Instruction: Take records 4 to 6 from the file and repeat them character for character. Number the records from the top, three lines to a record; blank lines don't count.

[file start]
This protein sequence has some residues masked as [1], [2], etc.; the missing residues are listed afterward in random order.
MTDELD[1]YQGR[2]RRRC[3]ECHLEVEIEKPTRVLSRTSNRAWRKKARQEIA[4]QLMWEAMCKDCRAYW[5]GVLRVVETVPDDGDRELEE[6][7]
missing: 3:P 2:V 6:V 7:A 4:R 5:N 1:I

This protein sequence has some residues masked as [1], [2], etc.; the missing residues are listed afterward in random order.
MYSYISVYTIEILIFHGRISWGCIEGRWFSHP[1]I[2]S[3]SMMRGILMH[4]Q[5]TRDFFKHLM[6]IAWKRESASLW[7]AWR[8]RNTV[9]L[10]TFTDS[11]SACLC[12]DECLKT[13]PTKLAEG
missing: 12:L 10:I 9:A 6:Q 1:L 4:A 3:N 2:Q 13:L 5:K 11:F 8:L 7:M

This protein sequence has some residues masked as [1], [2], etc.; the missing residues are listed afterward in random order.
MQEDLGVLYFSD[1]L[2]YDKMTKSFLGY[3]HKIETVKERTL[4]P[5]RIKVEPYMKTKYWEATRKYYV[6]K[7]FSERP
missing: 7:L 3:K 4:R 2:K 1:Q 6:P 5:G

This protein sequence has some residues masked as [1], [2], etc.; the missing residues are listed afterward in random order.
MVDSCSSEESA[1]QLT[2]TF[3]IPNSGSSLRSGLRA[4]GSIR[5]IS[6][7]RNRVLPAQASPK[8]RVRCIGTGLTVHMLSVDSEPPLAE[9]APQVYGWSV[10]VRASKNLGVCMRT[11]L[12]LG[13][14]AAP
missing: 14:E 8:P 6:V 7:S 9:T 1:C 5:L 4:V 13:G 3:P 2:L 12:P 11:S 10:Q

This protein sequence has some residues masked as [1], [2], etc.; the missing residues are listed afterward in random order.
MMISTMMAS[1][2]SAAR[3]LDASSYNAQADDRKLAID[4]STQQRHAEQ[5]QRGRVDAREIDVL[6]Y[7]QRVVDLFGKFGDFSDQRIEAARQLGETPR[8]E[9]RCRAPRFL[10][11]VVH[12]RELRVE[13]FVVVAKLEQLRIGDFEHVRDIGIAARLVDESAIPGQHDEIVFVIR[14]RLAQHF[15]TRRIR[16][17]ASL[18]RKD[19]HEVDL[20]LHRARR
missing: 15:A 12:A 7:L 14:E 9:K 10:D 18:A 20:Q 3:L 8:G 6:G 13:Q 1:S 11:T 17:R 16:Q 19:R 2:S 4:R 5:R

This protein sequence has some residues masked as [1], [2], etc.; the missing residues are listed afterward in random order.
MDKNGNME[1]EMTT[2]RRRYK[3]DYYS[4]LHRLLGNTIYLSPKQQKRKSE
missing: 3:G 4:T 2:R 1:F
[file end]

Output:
This protein sequence has some residues masked as [1], [2], etc.; the missing residues are listed afterward in random order.
MVDSCSSEESA[1]QLT[2]TF[3]IPNSGSSLRSGLRA[4]GSIR[5]IS[6][7]RNRVLPAQASPK[8]RVRCIGTGLTVHMLSVDSEPPLAE[9]APQVYGWSV[10]VRASKNLGVCMRT[11]L[12]LG[13][14]AAP
missing: 14:E 8:P 6:V 7:S 9:T 1:C 5:L 4:V 13:G 3:P 2:L 12:P 11:S 10:Q

This protein sequence has some residues masked as [1], [2], etc.; the missing residues are listed afterward in random order.
MMISTMMAS[1][2]SAAR[3]LDASSYNAQADDRKLAID[4]STQQRHAEQ[5]QRGRVDAREIDVL[6]Y[7]QRVVDLFGKFGDFSDQRIEAARQLGETPR[8]E[9]RCRAPRFL[10][11]VVH[12]RELRVE[13]FVVVAKLEQLRIGDFEHVRDIGIAARLVDESAIPGQHDEIVFVIR[14]RLAQHF[15]TRRIR[16][17]ASL[18]RKD[19]HEVDL[20]LHRARR
missing: 15:A 12:A 7:L 14:E 9:K 10:D 18:A 20:Q 3:L 8:G 6:G 13:Q 1:S 11:T 17:R 16:Q 19:R 2:S 4:R 5:R

This protein sequence has some residues masked as [1], [2], etc.; the missing residues are listed afterward in random order.
MDKNGNME[1]EMTT[2]RRRYK[3]DYYS[4]LHRLLGNTIYLSPKQQKRKSE
missing: 3:G 4:T 2:R 1:F